Unless it is a medical 999 emergency, the NHS in Sussex is urging everyone to call 111 to help people get the care they need.
From the start of December, people who call 111 are now able to speak to a range of health professionals and if needed can be given a time slot for services including A&E and the Urgent Treatment Centres.
The new initiative is designed to support people to receive care from the most appropriate service for their needs. It also helps to prevent over crowding in NHS services and ensure hospitals can maintain social distancing in waiting rooms.
No one will be turned away from an A&E or Emergency Department and you will be assessed in a timely way by a clinical member of the urgent care team and will receive emergency care and treatment if you need it.
If your healthcare needs are not urgent, you may be invited to contact NHS 111 at the hospital to be directed to the most appropriate healthcare setting for your needs.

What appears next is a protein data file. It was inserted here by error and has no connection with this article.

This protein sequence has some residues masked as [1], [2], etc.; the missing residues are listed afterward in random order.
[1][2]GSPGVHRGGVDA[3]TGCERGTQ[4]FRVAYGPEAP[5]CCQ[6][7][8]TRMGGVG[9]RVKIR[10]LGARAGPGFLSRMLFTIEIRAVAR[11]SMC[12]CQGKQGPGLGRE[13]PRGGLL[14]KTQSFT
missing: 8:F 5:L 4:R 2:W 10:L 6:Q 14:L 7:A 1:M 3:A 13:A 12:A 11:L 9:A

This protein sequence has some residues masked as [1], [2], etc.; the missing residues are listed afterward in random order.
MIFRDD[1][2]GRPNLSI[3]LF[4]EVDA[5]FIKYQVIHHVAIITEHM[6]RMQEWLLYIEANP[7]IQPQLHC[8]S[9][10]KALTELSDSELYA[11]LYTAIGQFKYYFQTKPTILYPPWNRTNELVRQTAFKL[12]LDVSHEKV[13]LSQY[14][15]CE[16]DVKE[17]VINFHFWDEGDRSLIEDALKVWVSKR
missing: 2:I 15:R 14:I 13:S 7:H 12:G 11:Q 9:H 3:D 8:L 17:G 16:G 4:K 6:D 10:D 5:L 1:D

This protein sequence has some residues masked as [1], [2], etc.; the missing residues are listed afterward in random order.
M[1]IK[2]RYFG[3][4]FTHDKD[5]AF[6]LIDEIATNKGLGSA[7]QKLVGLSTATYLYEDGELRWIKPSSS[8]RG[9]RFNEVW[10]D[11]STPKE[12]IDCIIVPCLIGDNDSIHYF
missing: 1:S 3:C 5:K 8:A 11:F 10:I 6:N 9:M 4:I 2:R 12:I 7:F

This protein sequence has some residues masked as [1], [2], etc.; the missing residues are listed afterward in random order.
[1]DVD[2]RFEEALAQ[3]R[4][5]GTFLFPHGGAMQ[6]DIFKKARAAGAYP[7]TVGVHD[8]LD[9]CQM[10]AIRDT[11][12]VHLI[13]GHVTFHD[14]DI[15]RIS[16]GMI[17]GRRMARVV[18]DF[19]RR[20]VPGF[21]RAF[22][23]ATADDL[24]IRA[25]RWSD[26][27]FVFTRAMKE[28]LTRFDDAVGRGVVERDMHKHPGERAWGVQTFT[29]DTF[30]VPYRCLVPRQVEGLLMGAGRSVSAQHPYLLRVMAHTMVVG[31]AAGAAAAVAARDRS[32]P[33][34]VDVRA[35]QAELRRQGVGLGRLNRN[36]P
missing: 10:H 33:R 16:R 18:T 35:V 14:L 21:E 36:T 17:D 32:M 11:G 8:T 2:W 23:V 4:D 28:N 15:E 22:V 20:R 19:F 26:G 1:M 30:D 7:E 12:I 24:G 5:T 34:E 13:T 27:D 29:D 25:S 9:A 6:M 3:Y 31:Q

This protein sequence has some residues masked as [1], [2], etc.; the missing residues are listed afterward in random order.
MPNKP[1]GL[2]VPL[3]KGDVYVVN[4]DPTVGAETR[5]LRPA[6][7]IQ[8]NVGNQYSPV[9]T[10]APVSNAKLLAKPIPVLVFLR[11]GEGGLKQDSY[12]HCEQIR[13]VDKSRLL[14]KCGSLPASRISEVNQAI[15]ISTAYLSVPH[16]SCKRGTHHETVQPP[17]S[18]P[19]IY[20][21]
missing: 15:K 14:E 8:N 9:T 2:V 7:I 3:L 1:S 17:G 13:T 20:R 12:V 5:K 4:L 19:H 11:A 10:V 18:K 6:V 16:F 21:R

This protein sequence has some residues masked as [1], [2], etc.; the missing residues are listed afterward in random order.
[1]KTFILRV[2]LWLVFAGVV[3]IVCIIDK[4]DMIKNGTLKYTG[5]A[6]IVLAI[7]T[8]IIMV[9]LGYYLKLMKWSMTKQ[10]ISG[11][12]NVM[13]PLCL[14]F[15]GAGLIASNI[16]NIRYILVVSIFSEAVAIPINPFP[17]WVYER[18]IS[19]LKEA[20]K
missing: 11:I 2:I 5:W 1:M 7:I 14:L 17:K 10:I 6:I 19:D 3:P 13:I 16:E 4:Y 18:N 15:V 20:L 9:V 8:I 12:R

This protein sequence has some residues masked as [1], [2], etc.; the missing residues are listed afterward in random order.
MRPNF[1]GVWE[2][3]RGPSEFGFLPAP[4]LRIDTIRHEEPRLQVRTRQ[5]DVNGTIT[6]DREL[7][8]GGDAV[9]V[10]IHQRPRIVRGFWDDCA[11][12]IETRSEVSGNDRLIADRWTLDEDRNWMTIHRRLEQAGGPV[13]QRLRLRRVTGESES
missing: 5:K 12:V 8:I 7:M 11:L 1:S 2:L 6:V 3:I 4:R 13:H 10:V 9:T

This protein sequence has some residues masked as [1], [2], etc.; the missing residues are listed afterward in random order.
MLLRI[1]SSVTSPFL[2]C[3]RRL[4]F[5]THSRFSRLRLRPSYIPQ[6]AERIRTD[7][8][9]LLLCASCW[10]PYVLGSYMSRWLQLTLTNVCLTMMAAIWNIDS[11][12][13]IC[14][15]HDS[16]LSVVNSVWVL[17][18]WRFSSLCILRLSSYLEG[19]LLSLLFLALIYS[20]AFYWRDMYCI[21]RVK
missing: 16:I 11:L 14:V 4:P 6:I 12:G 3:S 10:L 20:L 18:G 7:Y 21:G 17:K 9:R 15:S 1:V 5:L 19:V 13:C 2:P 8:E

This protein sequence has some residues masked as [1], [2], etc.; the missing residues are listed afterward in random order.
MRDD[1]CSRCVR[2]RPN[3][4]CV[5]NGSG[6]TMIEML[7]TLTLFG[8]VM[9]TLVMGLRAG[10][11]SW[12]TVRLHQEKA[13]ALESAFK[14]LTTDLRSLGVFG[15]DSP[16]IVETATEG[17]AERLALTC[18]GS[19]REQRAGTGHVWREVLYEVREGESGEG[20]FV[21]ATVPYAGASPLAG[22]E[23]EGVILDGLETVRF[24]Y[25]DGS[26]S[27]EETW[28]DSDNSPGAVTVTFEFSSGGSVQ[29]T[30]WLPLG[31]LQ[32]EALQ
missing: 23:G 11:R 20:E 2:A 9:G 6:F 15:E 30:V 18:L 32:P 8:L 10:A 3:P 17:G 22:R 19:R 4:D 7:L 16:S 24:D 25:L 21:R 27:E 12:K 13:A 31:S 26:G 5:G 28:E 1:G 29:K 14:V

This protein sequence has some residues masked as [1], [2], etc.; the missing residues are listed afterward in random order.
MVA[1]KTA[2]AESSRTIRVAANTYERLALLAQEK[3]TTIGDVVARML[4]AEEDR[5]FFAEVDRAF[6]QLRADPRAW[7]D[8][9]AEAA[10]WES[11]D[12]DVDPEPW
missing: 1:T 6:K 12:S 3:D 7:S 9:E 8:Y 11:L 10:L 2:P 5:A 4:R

You should continue to use 999 if you have a serious or life-threatening condition or accident.
However, when you think you need A&E, call NHS 111 first. It may well save you a trip to the hospital, and if you do need to attend it is likely to reduce the time for you to be seen.
NHS 111 First is the latest in the enhancements to NHS 111 in Sussex following the introduction of a clinical assessment service on 01 October 2020.
GPs, paramedics, nurses, mental health professionals, dental nurses and pharmacists are now all part of the enhanced service when you contact NHS 111 for help and advice.
NHS 111 in Sussex is provided by South East Coast Ambulance Service NHS Foundation Trust (SECAmb) working in conjunction with not-for-profit social enterprise Integrated Care 24 (IC24).